University of Huddersfield
At times like these, as the debate about the BBC gets increasingly heated and arguments focus on ever finer details, it is not difficult to lose sight of the fact that the issues at stake extend beyond the borders of this country. Public service across significant parts of Europe is often framed as the necessary evil, a free market anomaly. It is challenged to demonstrate its relevance and impact in tangible, measurable ways. Failure to do so exposes it to threats of downsizing and marginalisation. European Broadcasting Union’s recent Knowledge Exchange event in Geneva served as a reminder of that bigger picture.1
Addressing an audience of EBU members and academics under the ‘PSM Contribution to Society’ banner, speakers presented methods to quantify elusive impact in a variety of guises and contexts, drawing on case studies with an explicit cultural theme. It is striking how many times in just a few hours the emerging market conditions and shifting public policy paradigms undermining public service media (PSM) across Europe were described as a ‘wake-up call’. In Professor Greg Lowe’s keynote address and throughout the proceedings the message was that the ‘intrinsic value’ of PSM – the value associated with such principles as universality, diversity and openness, historically the centrepiece of public service broadcasting – is necessary for distinctiveness but not sufficient to secure their sustained status into the future. Exchange and use value, as they are determined by the users and multiple stakeholders, are now as important as intrinsic value. In other words, it is pragmatically imperative for PSM to adapt to the new environment as an essential part of the new media ecosystem, which is gradually taken over by the likes of Netflix, while retaining their public service ethos.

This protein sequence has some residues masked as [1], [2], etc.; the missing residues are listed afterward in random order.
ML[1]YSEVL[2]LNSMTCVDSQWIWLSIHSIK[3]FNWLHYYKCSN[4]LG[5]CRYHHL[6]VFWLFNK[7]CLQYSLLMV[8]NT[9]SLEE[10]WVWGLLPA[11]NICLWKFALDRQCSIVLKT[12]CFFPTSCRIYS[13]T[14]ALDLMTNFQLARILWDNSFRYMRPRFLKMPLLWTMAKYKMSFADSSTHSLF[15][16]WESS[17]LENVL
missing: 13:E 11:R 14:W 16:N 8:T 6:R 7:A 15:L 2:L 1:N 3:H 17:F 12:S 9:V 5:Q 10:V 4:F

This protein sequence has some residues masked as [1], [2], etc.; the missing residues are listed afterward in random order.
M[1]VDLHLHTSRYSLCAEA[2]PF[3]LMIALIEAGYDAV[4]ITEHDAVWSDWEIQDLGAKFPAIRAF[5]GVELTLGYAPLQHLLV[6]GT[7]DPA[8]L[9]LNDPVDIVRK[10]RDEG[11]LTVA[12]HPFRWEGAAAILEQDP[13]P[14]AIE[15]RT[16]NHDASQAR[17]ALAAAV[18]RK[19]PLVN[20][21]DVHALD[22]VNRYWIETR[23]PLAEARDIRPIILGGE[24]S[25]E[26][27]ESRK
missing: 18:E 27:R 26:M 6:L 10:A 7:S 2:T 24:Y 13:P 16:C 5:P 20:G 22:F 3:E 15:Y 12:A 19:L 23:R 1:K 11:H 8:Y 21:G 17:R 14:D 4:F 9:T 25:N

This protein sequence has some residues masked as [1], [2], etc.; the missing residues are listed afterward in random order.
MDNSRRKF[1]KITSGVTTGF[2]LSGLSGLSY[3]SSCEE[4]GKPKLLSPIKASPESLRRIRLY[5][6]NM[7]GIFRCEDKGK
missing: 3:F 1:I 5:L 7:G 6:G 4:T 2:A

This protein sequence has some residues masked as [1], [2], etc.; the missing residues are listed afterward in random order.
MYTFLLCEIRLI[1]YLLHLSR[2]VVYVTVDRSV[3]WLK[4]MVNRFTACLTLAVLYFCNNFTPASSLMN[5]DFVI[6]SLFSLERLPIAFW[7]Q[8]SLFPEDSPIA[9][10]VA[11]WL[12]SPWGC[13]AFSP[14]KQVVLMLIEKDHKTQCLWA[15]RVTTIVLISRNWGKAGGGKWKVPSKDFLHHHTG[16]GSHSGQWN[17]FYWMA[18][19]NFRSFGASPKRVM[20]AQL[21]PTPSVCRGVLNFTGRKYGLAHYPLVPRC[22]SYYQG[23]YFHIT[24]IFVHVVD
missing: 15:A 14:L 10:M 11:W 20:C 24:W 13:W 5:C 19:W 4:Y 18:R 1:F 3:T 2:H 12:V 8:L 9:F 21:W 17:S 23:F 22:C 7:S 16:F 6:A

The BBC has been leading the way in having to respond to challenges by successive governments in the UK, but a new-found awareness of the dangers facing European PSM emerges, and with it come solidarity and shared strategies. Within a week after the end of the EBU event, in their letter to The Guardian, the heads of seven Nordic PSM organisations urged the UK to defend the BBC’s independence against government plans that may diminish the role of the institution that the authors of the letter describe as the ‘mother of all public service broadcasting’.2 There are clearly inconsistencies in how public service media operate in different European countries, but however difficult it is to define their mission in different national contexts, they subscribe to the same core principles about standards, priorities and relative independence from the market. In mounting its defence, the BBC should make the most of its global symbolic capital, its instantly recognisable brand. It should also call on its European partners for support, co-ordinated action and strategies on a scale that is analogous to that of the shifting European political and economic landscape. Introversion should give way to building networks and pooling knowledge.
1 EBU Knowledge Exchange 2015, 14-15 September 2015, Geneva, https://www.ebu.ch/kx15
2 The Guardian, 21 September 2015, http://www.theguardian.com/media/2015/sep/21/stop-meddling-bbc-european-media-bosses-tell-government